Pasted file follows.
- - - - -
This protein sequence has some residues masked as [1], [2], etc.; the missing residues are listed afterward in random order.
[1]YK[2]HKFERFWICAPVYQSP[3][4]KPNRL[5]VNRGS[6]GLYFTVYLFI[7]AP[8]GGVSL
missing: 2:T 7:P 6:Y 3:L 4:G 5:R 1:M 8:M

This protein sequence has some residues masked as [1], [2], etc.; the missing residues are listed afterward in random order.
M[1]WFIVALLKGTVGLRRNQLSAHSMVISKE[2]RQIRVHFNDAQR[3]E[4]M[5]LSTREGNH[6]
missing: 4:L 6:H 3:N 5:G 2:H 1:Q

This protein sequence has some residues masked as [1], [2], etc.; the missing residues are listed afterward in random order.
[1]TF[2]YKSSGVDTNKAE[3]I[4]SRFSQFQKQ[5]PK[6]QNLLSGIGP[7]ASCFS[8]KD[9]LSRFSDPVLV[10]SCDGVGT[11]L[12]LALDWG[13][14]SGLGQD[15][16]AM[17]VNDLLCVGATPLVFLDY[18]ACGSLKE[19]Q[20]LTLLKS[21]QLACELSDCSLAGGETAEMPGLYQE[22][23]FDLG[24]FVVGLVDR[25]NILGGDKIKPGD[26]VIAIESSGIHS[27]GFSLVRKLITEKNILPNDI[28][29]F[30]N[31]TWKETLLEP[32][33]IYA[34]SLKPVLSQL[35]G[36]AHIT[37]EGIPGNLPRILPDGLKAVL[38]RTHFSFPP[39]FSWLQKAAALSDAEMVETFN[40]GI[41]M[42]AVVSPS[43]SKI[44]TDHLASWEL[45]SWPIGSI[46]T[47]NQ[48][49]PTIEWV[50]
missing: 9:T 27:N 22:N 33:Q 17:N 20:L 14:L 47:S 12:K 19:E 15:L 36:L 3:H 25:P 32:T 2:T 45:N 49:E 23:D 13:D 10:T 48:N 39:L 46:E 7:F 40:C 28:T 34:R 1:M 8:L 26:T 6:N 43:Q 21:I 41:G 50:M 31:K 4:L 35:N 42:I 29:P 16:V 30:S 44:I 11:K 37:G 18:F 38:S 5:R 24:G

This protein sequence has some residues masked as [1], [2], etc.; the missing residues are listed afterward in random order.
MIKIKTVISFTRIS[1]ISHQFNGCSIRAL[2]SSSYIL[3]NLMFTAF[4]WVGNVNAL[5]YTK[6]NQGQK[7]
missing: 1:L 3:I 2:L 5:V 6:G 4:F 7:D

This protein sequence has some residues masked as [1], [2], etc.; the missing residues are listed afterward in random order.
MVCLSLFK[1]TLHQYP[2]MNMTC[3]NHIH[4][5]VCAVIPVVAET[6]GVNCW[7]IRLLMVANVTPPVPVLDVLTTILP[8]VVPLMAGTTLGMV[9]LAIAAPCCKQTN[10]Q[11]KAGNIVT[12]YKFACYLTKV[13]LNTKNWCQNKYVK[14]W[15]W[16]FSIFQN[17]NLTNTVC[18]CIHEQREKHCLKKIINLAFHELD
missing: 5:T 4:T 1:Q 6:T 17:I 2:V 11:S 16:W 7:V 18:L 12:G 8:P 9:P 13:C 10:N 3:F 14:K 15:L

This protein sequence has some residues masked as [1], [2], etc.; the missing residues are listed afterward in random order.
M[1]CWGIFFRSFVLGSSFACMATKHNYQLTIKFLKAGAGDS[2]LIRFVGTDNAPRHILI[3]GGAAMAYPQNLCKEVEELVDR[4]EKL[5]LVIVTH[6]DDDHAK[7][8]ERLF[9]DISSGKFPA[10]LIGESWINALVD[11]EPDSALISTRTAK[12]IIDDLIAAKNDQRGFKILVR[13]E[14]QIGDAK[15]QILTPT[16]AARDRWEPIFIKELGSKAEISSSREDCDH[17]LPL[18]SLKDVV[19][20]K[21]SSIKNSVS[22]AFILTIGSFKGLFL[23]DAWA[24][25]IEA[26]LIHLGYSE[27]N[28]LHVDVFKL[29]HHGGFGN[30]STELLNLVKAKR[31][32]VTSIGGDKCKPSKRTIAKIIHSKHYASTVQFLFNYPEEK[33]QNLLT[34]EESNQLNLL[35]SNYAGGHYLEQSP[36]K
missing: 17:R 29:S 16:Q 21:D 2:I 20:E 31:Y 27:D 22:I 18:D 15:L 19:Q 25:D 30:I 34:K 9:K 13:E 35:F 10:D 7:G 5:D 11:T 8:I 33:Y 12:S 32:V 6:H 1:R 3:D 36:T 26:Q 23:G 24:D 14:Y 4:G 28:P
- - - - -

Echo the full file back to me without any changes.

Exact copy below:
This protein sequence has some residues masked as [1], [2], etc.; the missing residues are listed afterward in random order.
[1]YK[2]HKFERFWICAPVYQSP[3][4]KPNRL[5]VNRGS[6]GLYFTVYLFI[7]AP[8]GGVSL
missing: 2:T 7:P 6:Y 3:L 4:G 5:R 1:M 8:M

This protein sequence has some residues masked as [1], [2], etc.; the missing residues are listed afterward in random order.
M[1]WFIVALLKGTVGLRRNQLSAHSMVISKE[2]RQIRVHFNDAQR[3]E[4]M[5]LSTREGNH[6]
missing: 4:L 6:H 3:N 5:G 2:H 1:Q

This protein sequence has some residues masked as [1], [2], etc.; the missing residues are listed afterward in random order.
[1]TF[2]YKSSGVDTNKAE[3]I[4]SRFSQFQKQ[5]PK[6]QNLLSGIGP[7]ASCFS[8]KD[9]LSRFSDPVLV[10]SCDGVGT[11]L[12]LALDWG[13][14]SGLGQD[15][16]AM[17]VNDLLCVGATPLVFLDY[18]ACGSLKE[19]Q[20]LTLLKS[21]QLACELSDCSLAGGETAEMPGLYQE[22][23]FDLG[24]FVVGLVDR[25]NILGGDKIKPGD[26]VIAIESSGIHS[27]GFSLVRKLITEKNILPNDI[28][29]F[30]N[31]TWKETLLEP[32][33]IYA[34]SLKPVLSQL[35]G[36]AHIT[37]EGIPGNLPRILPDGLKAVL[38]RTHFSFPP[39]FSWLQKAAALSDAEMVETFN[40]GI[41]M[42]AVVSPS[43]SKI[44]TDHLASWEL[45]SWPIGSI[46]T[47]NQ[48][49]PTIEWV[50]
missing: 9:T 27:N 22:N 33:Q 17:N 20:L 14:L 47:S 12:K 19:E 15:L 36:L 3:H 25:P 32:T 2:T 45:N 49:E 23:D 13:D 10:T 48:N 39:L 46:E 7:F 40:C 28:T 34:R 1:M 8:L 26:T 6:N 43:Q 21:I 41:G 50:M 31:K 4:L 35:N 42:I 29:P 16:V 30:S 44:I 11:K 37:G 18:F 38:S 5:R 24:G

This protein sequence has some residues masked as [1], [2], etc.; the missing residues are listed afterward in random order.
MIKIKTVISFTRIS[1]ISHQFNGCSIRAL[2]SSSYIL[3]NLMFTAF[4]WVGNVNAL[5]YTK[6]NQGQK[7]
missing: 1:L 3:I 2:L 5:V 6:G 4:F 7:D

This protein sequence has some residues masked as [1], [2], etc.; the missing residues are listed afterward in random order.
MVCLSLFK[1]TLHQYP[2]MNMTC[3]NHIH[4][5]VCAVIPVVAET[6]GVNCW[7]IRLLMVANVTPPVPVLDVLTTILP[8]VVPLMAGTTLGMV[9]LAIAAPCCKQTN[10]Q[11]KAGNIVT[12]YKFACYLTKV[13]LNTKNWCQNKYVK[14]W[15]W[16]FSIFQN[17]NLTNTVC[18]CIHEQREKHCLKKIINLAFHELD
missing: 5:T 4:T 1:Q 6:T 17:I 2:V 11:S 16:W 7:V 18:L 12:G 8:P 9:P 13:C 10:N 3:F 14:K 15:L

This protein sequence has some residues masked as [1], [2], etc.; the missing residues are listed afterward in random order.
M[1]CWGIFFRSFVLGSSFACMATKHNYQLTIKFLKAGAGDS[2]LIRFVGTDNAPRHILI[3]GGAAMAYPQNLCKEVEELVDR[4]EKL[5]LVIVTH[6]DDDHAK[7][8]ERLF[9]DISSGKFPA[10]LIGESWINALVD[11]EPDSALISTRTAK[12]IIDDLIAAKNDQRGFKILVR[13]E[14]QIGDAK[15]QILTPT[16]AARDRWEPIFIKELGSKAEISSSREDCDH[17]LPL[18]SLKDVV[19][20]K[21]SSIKNSVS[22]AFILTIGSFKGLFL[23]DAWA[24][25]IEA[26]LIHLGYSE[27]N[28]LHVDVFKL[29]HHGGFGN[30]STELLNLVKAKR[31][32]VTSIGGDKCKPSKRTIAKIIHSKHYASTVQFLFNYPEEK[33]QNLLT[34]EESNQLNLL[35]SNYAGGHYLEQSP[36]K
missing: 17:R 29:S 16:Q 21:D 2:I 20:E 31:Y 27:D 22:I 18:D 15:L 19:Q 25:D 30:I 34:K 9:K 13:E 35:F 10:D 7:G 5:D 11:T 8:I 33:Y 12:S 32:V 6:H 1:R 3:D 36:T 26:Q 23:G 24:D 14:Y 4:G 28:P